Now we just need a Faraday mask for our faces.
Two months ago I saw James Bridle give a talk where he asked whether our algorithms are trying to talk to us. I immediately wondered what would happen if all of our iPhones suddenly became sentient and went on strike. How would they spend that time? Could they take a vacation from all of that connectivity? I guess this bag answers that question for me:
In the book ‘In Pursuit of Silence’ George Prochnik searches for the true meaning of silence. When he asks astronaut Suni Williams about the commonly assumed ‘silence’ of space she tells him space is not at all silent: Houston is always telling you to “do this and don’t do that”.
Williams “Reflecting back, there was one time I remember being quiet in space. We were out on a spacewalk and were asked to wait for the night pass to go through.” (The night-pass is the forty-five minutes out of its ninety-minute orbit when the spacecraft is on the dark side of the planet.) “While we were waiting the chatter from Houston died down, then cut out altogether. So we were just waiting there, quiet, just hearing ourselves breathe out there at the end of the station, and it was like putting on a pair of glasses… You could see the stats really bright. You could see the depth of space.”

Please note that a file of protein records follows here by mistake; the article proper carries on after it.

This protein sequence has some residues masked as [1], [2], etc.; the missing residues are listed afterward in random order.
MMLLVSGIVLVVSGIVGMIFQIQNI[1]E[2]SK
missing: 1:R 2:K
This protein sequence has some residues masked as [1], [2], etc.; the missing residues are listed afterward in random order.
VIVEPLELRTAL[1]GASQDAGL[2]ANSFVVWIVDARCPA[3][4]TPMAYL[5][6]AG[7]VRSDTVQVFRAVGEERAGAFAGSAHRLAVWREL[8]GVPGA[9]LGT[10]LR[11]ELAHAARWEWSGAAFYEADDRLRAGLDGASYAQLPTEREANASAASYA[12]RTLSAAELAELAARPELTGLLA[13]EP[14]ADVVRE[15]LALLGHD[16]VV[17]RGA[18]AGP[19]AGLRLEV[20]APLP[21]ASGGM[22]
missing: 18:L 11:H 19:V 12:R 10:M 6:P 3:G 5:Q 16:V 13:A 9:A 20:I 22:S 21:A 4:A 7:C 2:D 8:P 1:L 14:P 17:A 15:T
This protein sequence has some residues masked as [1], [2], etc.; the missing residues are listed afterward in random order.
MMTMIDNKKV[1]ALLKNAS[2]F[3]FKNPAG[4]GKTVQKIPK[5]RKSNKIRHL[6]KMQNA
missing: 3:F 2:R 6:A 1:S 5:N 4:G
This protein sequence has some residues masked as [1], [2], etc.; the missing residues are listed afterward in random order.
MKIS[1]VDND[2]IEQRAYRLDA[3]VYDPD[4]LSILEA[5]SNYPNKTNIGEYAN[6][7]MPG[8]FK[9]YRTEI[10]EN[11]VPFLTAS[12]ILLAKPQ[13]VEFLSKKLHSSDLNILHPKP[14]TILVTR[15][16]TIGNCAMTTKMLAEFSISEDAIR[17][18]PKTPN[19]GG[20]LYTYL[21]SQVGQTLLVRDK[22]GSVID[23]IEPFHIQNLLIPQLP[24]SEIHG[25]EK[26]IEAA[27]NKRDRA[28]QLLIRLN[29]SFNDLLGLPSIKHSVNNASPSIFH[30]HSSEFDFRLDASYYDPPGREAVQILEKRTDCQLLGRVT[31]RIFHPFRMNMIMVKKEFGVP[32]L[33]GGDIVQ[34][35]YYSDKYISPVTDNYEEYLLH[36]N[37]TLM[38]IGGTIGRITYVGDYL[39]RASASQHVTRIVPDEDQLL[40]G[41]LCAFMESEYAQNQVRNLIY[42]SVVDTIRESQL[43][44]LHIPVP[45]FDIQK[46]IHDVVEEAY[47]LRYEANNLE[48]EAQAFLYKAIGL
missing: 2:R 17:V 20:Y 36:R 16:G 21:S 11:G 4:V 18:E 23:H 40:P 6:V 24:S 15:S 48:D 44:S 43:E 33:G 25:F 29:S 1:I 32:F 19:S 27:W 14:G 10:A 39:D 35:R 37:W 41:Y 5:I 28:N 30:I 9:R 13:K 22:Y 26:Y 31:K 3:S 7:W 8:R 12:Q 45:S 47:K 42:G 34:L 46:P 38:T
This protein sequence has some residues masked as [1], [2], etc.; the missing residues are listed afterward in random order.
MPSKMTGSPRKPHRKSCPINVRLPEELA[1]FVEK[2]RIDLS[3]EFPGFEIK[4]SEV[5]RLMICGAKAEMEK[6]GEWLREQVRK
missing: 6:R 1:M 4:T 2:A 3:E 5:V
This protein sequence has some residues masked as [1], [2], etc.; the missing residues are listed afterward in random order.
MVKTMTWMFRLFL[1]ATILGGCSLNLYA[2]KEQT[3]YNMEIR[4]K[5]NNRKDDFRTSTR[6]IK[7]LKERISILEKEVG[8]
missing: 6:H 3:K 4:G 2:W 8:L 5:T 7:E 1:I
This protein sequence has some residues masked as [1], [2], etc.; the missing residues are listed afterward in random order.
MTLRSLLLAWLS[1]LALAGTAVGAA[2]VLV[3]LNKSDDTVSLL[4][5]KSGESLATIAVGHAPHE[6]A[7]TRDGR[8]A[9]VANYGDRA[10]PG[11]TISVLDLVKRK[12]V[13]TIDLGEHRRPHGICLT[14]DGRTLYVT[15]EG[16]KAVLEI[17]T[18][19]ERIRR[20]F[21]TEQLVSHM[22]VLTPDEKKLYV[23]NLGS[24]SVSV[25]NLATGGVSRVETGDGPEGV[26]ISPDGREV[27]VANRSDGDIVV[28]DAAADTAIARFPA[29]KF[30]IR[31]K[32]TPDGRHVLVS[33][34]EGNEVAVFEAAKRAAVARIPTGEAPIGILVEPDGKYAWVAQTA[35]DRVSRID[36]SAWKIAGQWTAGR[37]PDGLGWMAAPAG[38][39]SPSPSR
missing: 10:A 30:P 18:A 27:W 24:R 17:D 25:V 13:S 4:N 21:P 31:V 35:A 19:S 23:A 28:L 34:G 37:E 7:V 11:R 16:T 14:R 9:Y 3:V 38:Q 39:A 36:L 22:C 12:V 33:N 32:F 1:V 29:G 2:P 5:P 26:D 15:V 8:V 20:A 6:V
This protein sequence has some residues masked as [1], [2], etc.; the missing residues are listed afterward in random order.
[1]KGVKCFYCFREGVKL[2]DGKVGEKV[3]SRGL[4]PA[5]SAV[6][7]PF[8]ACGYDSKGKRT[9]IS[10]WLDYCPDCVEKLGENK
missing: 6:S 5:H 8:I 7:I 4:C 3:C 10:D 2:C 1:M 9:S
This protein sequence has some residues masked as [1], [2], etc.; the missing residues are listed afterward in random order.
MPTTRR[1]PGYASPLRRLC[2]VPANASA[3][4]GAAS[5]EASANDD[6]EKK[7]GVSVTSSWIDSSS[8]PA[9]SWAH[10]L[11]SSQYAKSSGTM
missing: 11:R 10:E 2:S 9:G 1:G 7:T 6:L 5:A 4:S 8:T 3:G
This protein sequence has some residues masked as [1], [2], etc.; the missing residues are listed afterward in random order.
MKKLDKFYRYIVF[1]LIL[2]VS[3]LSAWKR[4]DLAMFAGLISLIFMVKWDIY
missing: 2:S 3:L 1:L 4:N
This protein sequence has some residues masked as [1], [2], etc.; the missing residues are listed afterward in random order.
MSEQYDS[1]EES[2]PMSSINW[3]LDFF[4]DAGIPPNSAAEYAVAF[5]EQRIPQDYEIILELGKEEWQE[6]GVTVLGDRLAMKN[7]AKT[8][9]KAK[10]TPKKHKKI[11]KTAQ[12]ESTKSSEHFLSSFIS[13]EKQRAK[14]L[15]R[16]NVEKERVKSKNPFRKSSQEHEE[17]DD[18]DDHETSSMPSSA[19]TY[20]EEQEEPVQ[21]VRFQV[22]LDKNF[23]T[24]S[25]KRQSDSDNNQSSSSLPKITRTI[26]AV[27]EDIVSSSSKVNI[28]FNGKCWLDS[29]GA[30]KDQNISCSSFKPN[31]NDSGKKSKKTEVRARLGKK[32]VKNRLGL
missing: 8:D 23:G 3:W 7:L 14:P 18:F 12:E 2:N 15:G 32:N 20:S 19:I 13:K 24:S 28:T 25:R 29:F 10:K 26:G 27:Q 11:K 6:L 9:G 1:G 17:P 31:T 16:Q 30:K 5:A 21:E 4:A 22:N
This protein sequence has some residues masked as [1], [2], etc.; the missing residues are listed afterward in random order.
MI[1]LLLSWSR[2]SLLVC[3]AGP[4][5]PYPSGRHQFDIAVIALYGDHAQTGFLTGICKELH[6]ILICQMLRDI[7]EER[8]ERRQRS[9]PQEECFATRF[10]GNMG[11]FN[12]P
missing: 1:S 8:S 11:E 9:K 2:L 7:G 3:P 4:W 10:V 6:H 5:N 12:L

Inspired by Suni Williams, I’ve commissioned a series of prototypic Faraday Bags, These Faraday Bags are democratic instruments for data-silence in space: if you put your communication device in, you will experience data-silence. This might prove very handy on earth as well…
Via dashboard, I saw this on Kars’ tumblr sometime around 4PM yesterday. I took a nap, went to dinner and not two hours later found myself sitting opposite Sarah, sitting there with the Faraday bag she made.
It’s not the strangest, or the best, thing that happened yesterday, but it’s up there.
Not too long ago I read Charles Stross’s Glasshouse, in which a faraday bag figures heavily. Leave it to artists like Sarah to make sci-fi a reality.